Once again the Vatican has responded to a whiff of scandal in a way that makes it worse. Throughout the long and agonising saga of clerical child abuse, there were voices saying that it was all “got up” by the media, some denying that there was any substance to it at all. Sadly, that is how the curial machinery has chosen to deal with recent allegations of financial rather than sexual irregularity, even threatening legal action against the television station that broadcast them. But blaming the messenger is no use. The Greek historian, Plutarch, records how Tigranes had someone beheaded for warning of the approach of his enemy, Lucullus, “so no man dared bring him further information”. What will curial officials who have seen things that disturb them make of the example of Archbishop Carlo Maria Viganò, who was deputy governor of Vatican City until he tried blowing the whistle on what he considered corrupt practices in the awarding of contracts? He was whisked away to America. And when Italian television drew attention to these facts, it was blamed by the Vatican press office – undoubtedly under orders from higher up – for mischief-making.
than for ours”. Archbishop Viganò had every expectation of succeeding Cardinal Giovanni Lajolo to the headship of the Vatican City administration, a post that carried promotion to cardinal. Instead he was appointed nuncio to the United States, which does not; and his protests that his work weeding out corruption would be undermined were ignored.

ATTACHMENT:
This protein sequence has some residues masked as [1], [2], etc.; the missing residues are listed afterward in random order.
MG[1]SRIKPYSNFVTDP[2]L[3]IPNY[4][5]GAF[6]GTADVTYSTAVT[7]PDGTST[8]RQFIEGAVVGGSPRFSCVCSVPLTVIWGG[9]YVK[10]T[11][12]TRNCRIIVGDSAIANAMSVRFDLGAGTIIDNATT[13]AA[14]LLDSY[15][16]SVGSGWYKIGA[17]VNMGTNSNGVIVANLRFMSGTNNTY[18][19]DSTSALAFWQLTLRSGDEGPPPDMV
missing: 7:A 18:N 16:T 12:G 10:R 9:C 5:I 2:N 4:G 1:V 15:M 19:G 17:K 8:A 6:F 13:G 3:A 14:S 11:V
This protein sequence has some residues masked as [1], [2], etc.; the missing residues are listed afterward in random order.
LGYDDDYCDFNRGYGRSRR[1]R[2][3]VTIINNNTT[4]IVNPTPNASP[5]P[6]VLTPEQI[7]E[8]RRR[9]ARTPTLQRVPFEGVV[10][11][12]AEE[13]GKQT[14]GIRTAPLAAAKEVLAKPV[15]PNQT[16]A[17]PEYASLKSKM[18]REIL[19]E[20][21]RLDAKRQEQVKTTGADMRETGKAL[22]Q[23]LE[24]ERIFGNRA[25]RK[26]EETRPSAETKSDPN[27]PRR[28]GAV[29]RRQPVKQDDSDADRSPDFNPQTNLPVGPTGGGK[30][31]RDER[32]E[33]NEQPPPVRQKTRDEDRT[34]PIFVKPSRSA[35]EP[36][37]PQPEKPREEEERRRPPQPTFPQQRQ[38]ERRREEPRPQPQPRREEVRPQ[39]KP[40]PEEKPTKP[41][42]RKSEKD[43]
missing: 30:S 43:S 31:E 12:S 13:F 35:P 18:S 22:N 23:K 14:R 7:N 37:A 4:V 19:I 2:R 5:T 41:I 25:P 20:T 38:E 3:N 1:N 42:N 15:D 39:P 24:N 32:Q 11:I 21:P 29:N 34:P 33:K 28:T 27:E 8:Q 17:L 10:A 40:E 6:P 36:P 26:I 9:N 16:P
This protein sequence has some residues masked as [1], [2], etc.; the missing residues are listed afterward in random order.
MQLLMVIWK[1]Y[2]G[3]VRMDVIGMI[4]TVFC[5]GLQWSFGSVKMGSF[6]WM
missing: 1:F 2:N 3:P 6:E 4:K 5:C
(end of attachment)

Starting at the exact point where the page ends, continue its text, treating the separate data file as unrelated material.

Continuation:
Corruption has to be judged by its context. It is worse if it damages the honour of the Holy See; it is perhaps more easily understood if it reflects local custom and practice. Both those factors apply here. It is arguably as true of contemporary Italy as it was of eighteenth-century Britain, as Adam Smith set out in The Wealth of Nations, that “people of the same trade seldom meet together, even for merriment and diversion, but the conversation ends in a conspiracy against the public or in some contrivance to raise prices”. But the fact that such practices could never be entirely stamped out did not mean they should be allowed. Experience throughout the world is that the best antidote to corruption is transparency, which means shining a light in dark places and encouraging those who know of wrongdoing to come forward.
This is despite the fact that the Vatican has not attempted to deny the authenticity of the documents that fell into the hands of journalists. These were messages Archbishop Viganò had sent to the Secretary of State, Cardinal Tarcisio Bertone, and to Pope Benedict himself, reporting “many situations of corruption and abuse of power that have long been ingrained in the management of various offices”.
He accuses a particular Vatican financial committee consisting of bankers of operating “more for their own interests
That is the fundamental reason why it is bad policy to treat whistle-blowers as Archbishop Viganò has been treated, even if, as the Vatican spokesman seemed to suggest, the reforms the archbishop instituted have dealt with the problem. Turning a blind eye becomes the norm, and one rotten apple can spoil a whole barrel. If this situation reflects badly on the Pope himself, that is all the more true of his right-hand man, Cardinal Bertone. And it reflects badly on the Catholic Church worldwide.
2 | THE TABLET | 4 February 2012